Cooking Family

Beauty of Eating-Good food really does cure all

This weeks contribution from my sis Nancy on Clean Eating…..

The biggest change to hit our house since the invention of Tivo and the discovery of Foodpanda service – is Jodi McGinty, a cross between Heidi Klum and mother nature. She makes her living in other people’s kitchens as a “whole and living foods” chef. It started with a non-specific bundle of ailments. One child had splotchy skin, another wanted to lose weight and have more energy. There were auto-immune rashes, allergies, and sleep complaints. Jodi entered our home like the cavalry coming to the rescue. There were no organic foodie brochures, no flute music, no burning of incense. Delicious smells began to replace the medical grousing in the house.

We learned about new groceries like roasted veggies in ghee (clarified butter) and berries with soaked chia seeds. Her specialty is to turn food into great tasting medicine. She has helped to restore the immune systems of the chronically sick or recovering.

Jodi started with herself. As a child, she was plagued by symptoms of undiagnosed auto-immune rashes and pains. Radical surgeries were advised for her at a young age. Turning her back on the invasive medical community, she successfully explored an herbal and naturopathic course as her personal alternative, almost thirty years ago. Her recipes are unique and she has compiled them in a lengthy e-cookbook, which she shares with clients and updates yearly. She is her own best advertisement with shining hair, bright skin, and bursting with energy. She hasn’t had so much as a cold since she started this journey. “I haven’t been to a doctor in ten years,” says the 54 year old, who looks capable of turning a cartwheel on the front lawn. The “Jodi” waiting list can be as long as five years. She is a sucker for a good story. As a writer, I was able to cut the line by telling one. At first, Jodi did much of the grocery and online shopping and cooking. Gradually, I pitted a few dates, stirred a boiling pot, and became more comfortable with what to do. After a “Jodi” day, our fridge is filled with glass Ball jars of delicious soups, green juices, carrot smoothies, carob desserts, dips and her signature roasted French fries.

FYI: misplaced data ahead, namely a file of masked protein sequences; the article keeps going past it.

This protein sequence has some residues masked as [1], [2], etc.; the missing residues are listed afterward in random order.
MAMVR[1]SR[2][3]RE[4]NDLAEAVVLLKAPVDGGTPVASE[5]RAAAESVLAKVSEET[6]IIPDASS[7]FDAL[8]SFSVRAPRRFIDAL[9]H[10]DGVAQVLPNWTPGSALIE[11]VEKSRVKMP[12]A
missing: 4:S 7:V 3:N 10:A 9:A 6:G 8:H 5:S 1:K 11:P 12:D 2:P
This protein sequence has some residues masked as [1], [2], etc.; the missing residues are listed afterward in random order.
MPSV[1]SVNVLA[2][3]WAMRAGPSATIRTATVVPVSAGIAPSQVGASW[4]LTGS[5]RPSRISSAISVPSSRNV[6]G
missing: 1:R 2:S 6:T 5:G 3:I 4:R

Our taste buds re-trained and moved away from the twin sirens of white flour and sugar.  We started to taste the food in the food. There were fewer ingredients in the pantry and the fridge was bursting with fresh things.

My youngest son glanced at his friend who joined us on a Jodi night. “I’m sorry, man. None of this is going to taste like anything you were hoping for.” This son is a walking diary of food allergies and asthma. Both have calmed down remarkably with the clean food. He has started hitting the gym and has also lost 15 pounds since Jodi tied on her apron. Simple Jodi tips: two apples a day to combat acne, and eat an avocado or guacamole each week and your lips won’t chap in winter.

This year, we were ready to see if we could implement the cooking on our own. Although we have “Jodi time” scheduled each month, she has moved on to help the next family in need. With the training wheels off, I recently had a hankering for a Double Whopper with cheese. “What will Jodi think?” my husband asked as the grease was running down my chin. I was disappointed at the flat, cardboard taste of a food that had been a delicacy to me in another life. “She won’t have to,” I told him. It would be a long time before I waited in another fast food line. Clean eating is like learning to speak a new language. Sometimes you slip back into your native tongue and then realize, you are fluent in both, but the new words are being spoken around you and they sound the most like music to your ears.

Guest Blog by Nancy McLoughlin

Check out for thought for recipes from Jodi McGinty’s cookbook.

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